Friday, July 20, 2007

Biology of Harry Potter

It is now past midnight London time, and to great excitement the final Harry Potter book has gone on sale. Of course the Potter books are fantasy, not science fiction, but that doesn't mean they can't be a launching pad for a biology discussion.

Back in 2005 British geneticists Jeffrey M Craig, Renee Dow, and Mary Ann Aitken wrote a letter to Nature (reprinted by the Panda's Thumb) suggesting that the inheritance of wizarding abilities might be a good way to introduce kids to basic ideas in genetics.
Wizards or witches can be of any race, and may be the offspring of a wizard and a witch, the offspring of two muggles (‘muggle-born’), or of mixed ancestry (‘half-blood’).

This suggests that wizarding ability is inherited in a mendelian fashion, with the wizard allele (W) being recessive to the muggle allele (M). According to this hypothesis, all wizards and witches therefore have two copies of the wizard allele (WW). Harry’s friends Ron Weasley and Neville Longbottom and his arch-enemy Draco Malfoy are ‘pure-blood’ wizards: WW with WW ancestors for generations back. Harry’s friend Hermione is a powerful muggle-born witch (WW with WM parents). Their classmate Seamus is a half-blood wizard, the son of a witch and a muggle (WW with one WW and one WM parent). Harry (WW with WW parents) is not considered a pure-blood, as his mother was muggle-born.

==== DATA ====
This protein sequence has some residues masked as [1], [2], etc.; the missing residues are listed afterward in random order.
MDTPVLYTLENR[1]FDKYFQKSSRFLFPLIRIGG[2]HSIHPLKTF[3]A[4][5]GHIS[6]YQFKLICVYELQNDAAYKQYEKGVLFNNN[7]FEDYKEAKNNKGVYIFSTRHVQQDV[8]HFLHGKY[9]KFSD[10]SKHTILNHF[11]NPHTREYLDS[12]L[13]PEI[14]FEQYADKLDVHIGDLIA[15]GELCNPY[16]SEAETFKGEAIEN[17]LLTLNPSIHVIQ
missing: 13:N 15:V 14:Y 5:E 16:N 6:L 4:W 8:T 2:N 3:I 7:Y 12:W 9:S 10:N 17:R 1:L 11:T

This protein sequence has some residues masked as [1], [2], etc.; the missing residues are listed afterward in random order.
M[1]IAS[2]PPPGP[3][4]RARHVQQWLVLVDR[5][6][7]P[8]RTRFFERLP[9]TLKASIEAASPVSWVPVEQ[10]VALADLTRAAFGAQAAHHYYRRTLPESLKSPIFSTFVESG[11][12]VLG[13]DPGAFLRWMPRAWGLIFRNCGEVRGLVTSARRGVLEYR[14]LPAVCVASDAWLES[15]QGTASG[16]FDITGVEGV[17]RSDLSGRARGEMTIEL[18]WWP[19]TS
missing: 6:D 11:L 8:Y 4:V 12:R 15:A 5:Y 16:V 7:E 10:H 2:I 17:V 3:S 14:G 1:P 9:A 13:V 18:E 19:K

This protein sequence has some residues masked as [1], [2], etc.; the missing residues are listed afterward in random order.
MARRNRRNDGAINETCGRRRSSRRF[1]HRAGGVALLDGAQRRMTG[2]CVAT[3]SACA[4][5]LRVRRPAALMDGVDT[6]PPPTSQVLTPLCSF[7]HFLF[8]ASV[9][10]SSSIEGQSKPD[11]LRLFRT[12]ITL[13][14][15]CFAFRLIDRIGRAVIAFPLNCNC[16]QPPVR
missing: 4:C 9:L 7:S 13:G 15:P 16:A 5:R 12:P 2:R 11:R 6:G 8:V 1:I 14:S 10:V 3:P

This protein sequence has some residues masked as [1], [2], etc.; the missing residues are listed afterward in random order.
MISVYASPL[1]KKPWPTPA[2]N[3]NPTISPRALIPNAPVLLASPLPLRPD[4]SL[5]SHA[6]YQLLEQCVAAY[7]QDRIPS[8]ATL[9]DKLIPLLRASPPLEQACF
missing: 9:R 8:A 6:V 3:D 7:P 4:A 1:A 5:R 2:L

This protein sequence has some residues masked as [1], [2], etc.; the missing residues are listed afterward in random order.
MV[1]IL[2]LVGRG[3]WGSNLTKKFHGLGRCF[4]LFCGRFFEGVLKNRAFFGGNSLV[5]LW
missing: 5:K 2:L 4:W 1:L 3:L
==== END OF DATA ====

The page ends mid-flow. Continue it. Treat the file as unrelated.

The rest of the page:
The commenters get into the discussion with proposals for how genetics might explain squibs and the variability in magical powers, even though those issues were also mentioned in a rebuttal letter.
There may even be examples of incomplete penetrance (Neville has poor wizarding skills) and possible mutations or questionable paternity: Filch, the caretaker, is a ‘squib’, someone born into a wizarding family but with no wizarding powers of their own.
Now Anne-Marie of Pondering Pikaia has written a fun series of posts on the details of biology in the Harry Potter universe:
She promises a few more articles in the series, so keep an eye on her blog!

Eva Amsen (aka easternblot) also has a series of updates on Harry Potter biology.
I'm sure that book #7 will have more biological mysteries, just itching to be explained.

Do you know a lover of the Harry Potter books that you'd like to introduce to science fiction? The readers of SF Signal have compiled a list of titles you can suggest.

(thanks to Coturnix for pointing out both series!)

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